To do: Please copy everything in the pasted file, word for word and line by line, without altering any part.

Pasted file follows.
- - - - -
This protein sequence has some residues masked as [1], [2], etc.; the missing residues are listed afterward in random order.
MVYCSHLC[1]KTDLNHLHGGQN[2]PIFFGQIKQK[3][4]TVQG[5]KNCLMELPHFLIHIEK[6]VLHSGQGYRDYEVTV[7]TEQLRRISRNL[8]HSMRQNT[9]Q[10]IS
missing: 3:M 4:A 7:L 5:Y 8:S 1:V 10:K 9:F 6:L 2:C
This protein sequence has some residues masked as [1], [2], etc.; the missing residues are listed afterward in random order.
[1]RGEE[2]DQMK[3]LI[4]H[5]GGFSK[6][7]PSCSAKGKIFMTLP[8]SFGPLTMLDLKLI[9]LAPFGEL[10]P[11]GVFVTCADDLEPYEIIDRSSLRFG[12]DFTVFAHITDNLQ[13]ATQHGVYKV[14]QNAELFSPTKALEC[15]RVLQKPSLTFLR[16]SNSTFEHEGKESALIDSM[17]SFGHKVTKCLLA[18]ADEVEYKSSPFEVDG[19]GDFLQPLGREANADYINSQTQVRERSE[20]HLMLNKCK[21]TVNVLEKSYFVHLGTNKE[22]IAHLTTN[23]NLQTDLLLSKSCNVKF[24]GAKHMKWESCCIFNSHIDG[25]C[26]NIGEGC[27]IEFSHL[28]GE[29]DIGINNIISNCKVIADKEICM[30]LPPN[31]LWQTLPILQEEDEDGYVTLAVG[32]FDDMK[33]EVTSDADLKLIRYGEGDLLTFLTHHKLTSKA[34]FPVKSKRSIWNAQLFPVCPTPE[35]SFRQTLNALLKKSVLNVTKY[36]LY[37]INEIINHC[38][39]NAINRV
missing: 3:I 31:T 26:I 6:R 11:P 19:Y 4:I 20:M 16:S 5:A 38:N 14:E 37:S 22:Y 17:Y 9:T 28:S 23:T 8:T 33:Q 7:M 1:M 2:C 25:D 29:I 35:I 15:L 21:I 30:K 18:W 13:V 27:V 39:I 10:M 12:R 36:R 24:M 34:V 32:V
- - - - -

This protein sequence has some residues masked as [1], [2], etc.; the missing residues are listed afterward in random order.
MVYCSHLC[1]KTDLNHLHGGQN[2]PIFFGQIKQK[3][4]TVQG[5]KNCLMELPHFLIHIEK[6]VLHSGQGYRDYEVTV[7]TEQLRRISRNL[8]HSMRQNT[9]Q[10]IS
missing: 3:M 4:A 7:L 5:Y 8:S 1:V 10:K 9:F 6:L 2:C
This protein sequence has some residues masked as [1], [2], etc.; the missing residues are listed afterward in random order.
[1]RGEE[2]DQMK[3]LI[4]H[5]GGFSK[6][7]PSCSAKGKIFMTLP[8]SFGPLTMLDLKLI[9]LAPFGEL[10]P[11]GVFVTCADDLEPYEIIDRSSLRFG[12]DFTVFAHITDNLQ[13]ATQHGVYKV[14]QNAELFSPTKALEC[15]RVLQKPSLTFLR[16]SNSTFEHEGKESALIDSM[17]SFGHKVTKCLLA[18]ADEVEYKSSPFEVDG[19]GDFLQPLGREANADYINSQTQVRERSE[20]HLMLNKCK[21]TVNVLEKSYFVHLGTNKE[22]IAHLTTN[23]NLQTDLLLSKSCNVKF[24]GAKHMKWESCCIFNSHIDG[25]C[26]NIGEGC[27]IEFSHL[28]GE[29]DIGINNIISNCKVIADKEICM[30]LPPN[31]LWQTLPILQEEDEDGYVTLAVG[32]FDDMK[33]EVTSDADLKLIRYGEGDLLTFLTHHKLTSKA[34]FPVKSKRSIWNAQLFPVCPTPE[35]SFRQTLNALLKKSVLNVTKY[36]LY[37]INEIINHC[38][39]NAINRV
missing: 3:I 31:T 26:I 6:R 11:P 19:Y 4:I 20:M 16:S 5:A 38:N 14:E 37:S 22:Y 17:Y 9:T 28:S 23:T 8:T 33:Q 7:M 1:M 2:C 25:D 29:I 35:I 15:L 21:I 30:K 18:W 13:V 27:V 39:I 10:M 12:R 36:R 24:M 34:V 32:V